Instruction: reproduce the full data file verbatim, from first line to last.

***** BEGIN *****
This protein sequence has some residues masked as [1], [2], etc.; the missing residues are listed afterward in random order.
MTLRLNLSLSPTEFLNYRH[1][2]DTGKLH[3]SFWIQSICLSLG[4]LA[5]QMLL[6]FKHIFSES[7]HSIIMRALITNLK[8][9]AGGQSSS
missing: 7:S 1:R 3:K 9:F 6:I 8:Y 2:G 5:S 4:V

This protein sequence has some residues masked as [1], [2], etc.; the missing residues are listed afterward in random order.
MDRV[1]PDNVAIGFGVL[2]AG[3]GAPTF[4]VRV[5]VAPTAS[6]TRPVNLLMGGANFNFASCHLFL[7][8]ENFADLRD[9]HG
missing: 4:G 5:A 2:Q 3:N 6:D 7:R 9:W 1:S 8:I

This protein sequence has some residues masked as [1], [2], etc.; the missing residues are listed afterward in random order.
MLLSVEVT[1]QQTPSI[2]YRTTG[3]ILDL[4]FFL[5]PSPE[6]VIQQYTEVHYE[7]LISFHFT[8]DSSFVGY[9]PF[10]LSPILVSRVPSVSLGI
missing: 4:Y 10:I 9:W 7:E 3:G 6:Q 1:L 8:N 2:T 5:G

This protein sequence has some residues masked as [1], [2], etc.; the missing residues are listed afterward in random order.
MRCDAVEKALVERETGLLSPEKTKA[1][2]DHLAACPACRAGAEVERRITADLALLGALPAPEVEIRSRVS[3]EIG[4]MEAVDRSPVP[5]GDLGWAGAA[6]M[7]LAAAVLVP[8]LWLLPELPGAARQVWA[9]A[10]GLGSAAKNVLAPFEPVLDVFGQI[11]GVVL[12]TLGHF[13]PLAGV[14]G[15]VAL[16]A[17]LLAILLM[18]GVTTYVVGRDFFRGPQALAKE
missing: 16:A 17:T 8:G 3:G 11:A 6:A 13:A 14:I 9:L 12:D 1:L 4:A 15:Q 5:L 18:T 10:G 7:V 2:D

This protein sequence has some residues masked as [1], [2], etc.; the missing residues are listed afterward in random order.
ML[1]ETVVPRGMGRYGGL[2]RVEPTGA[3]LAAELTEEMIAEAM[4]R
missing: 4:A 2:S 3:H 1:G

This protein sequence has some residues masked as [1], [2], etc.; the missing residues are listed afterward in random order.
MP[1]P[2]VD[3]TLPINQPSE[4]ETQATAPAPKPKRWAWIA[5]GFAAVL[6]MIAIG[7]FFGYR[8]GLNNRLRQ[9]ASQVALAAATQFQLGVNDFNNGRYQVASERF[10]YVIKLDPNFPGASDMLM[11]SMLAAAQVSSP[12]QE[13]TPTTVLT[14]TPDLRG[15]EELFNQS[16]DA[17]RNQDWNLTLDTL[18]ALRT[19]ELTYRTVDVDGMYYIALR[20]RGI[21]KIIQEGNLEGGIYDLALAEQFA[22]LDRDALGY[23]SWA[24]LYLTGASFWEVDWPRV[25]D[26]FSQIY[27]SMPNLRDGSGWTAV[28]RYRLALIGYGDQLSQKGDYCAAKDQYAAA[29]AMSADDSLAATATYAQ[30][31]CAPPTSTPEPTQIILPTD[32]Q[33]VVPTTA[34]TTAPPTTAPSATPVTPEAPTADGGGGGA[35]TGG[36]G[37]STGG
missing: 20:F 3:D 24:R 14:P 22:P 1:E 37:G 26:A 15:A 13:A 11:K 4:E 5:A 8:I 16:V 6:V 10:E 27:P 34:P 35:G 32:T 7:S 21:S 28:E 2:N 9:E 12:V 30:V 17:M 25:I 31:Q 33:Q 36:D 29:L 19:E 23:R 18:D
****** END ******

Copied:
This protein sequence has some residues masked as [1], [2], etc.; the missing residues are listed afterward in random order.
MTLRLNLSLSPTEFLNYRH[1][2]DTGKLH[3]SFWIQSICLSLG[4]LA[5]QMLL[6]FKHIFSES[7]HSIIMRALITNLK[8][9]AGGQSSS
missing: 7:S 1:R 3:K 9:F 6:I 8:Y 2:G 5:S 4:V

This protein sequence has some residues masked as [1], [2], etc.; the missing residues are listed afterward in random order.
MDRV[1]PDNVAIGFGVL[2]AG[3]GAPTF[4]VRV[5]VAPTAS[6]TRPVNLLMGGANFNFASCHLFL[7][8]ENFADLRD[9]HG
missing: 4:G 5:A 2:Q 3:N 6:D 7:R 9:W 1:S 8:I

This protein sequence has some residues masked as [1], [2], etc.; the missing residues are listed afterward in random order.
MLLSVEVT[1]QQTPSI[2]YRTTG[3]ILDL[4]FFL[5]PSPE[6]VIQQYTEVHYE[7]LISFHFT[8]DSSFVGY[9]PF[10]LSPILVSRVPSVSLGI
missing: 4:Y 10:I 9:W 7:E 3:G 6:Q 1:L 8:N 2:T 5:G

This protein sequence has some residues masked as [1], [2], etc.; the missing residues are listed afterward in random order.
MRCDAVEKALVERETGLLSPEKTKA[1][2]DHLAACPACRAGAEVERRITADLALLGALPAPEVEIRSRVS[3]EIG[4]MEAVDRSPVP[5]GDLGWAGAA[6]M[7]LAAAVLVP[8]LWLLPELPGAARQVWA[9]A[10]GLGSAAKNVLAPFEPVLDVFGQI[11]GVVL[12]TLGHF[13]PLAGV[14]G[15]VAL[16]A[17]LLAILLM[18]GVTTYVVGRDFFRGPQALAKE
missing: 16:A 17:T 8:G 3:G 11:A 6:A 13:A 14:I 9:L 12:D 1:L 4:A 15:Q 5:L 18:T 10:G 7:V 2:D

This protein sequence has some residues masked as [1], [2], etc.; the missing residues are listed afterward in random order.
ML[1]ETVVPRGMGRYGGL[2]RVEPTGA[3]LAAELTEEMIAEAM[4]R
missing: 4:A 2:S 3:H 1:G

This protein sequence has some residues masked as [1], [2], etc.; the missing residues are listed afterward in random order.
MP[1]P[2]VD[3]TLPINQPSE[4]ETQATAPAPKPKRWAWIA[5]GFAAVL[6]MIAIG[7]FFGYR[8]GLNNRLRQ[9]ASQVALAAATQFQLGVNDFNNGRYQVASERF[10]YVIKLDPNFPGASDMLM[11]SMLAAAQVSSP[12]QE[13]TPTTVLT[14]TPDLRG[15]EELFNQS[16]DA[17]RNQDWNLTLDTL[18]ALRT[19]ELTYRTVDVDGMYYIALR[20]RGI[21]KIIQEGNLEGGIYDLALAEQFA[22]LDRDALGY[23]SWA[24]LYLTGASFWEVDWPRV[25]D[26]FSQIY[27]SMPNLRDGSGWTAV[28]RYRLALIGYGDQLSQKGDYCAAKDQYAAA[29]AMSADDSLAATATYAQ[30][31]CAPPTSTPEPTQIILPTD[32]Q[33]VVPTTA[34]TTAPPTTAPSATPVTPEAPTADGGGGGA[35]TGG[36]G[37]STGG
missing: 20:F 3:D 24:R 14:P 22:P 1:E 37:G 26:A 15:A 13:A 11:K 4:E 5:A 8:I 16:V 6:V 10:E 27:P 34:P 35:G 32:T 7:S 21:S 28:E 2:N 9:E 12:V 30:V 17:M 25:I 31:Q 33:Q 36:D 29:L 19:E 23:R 18:D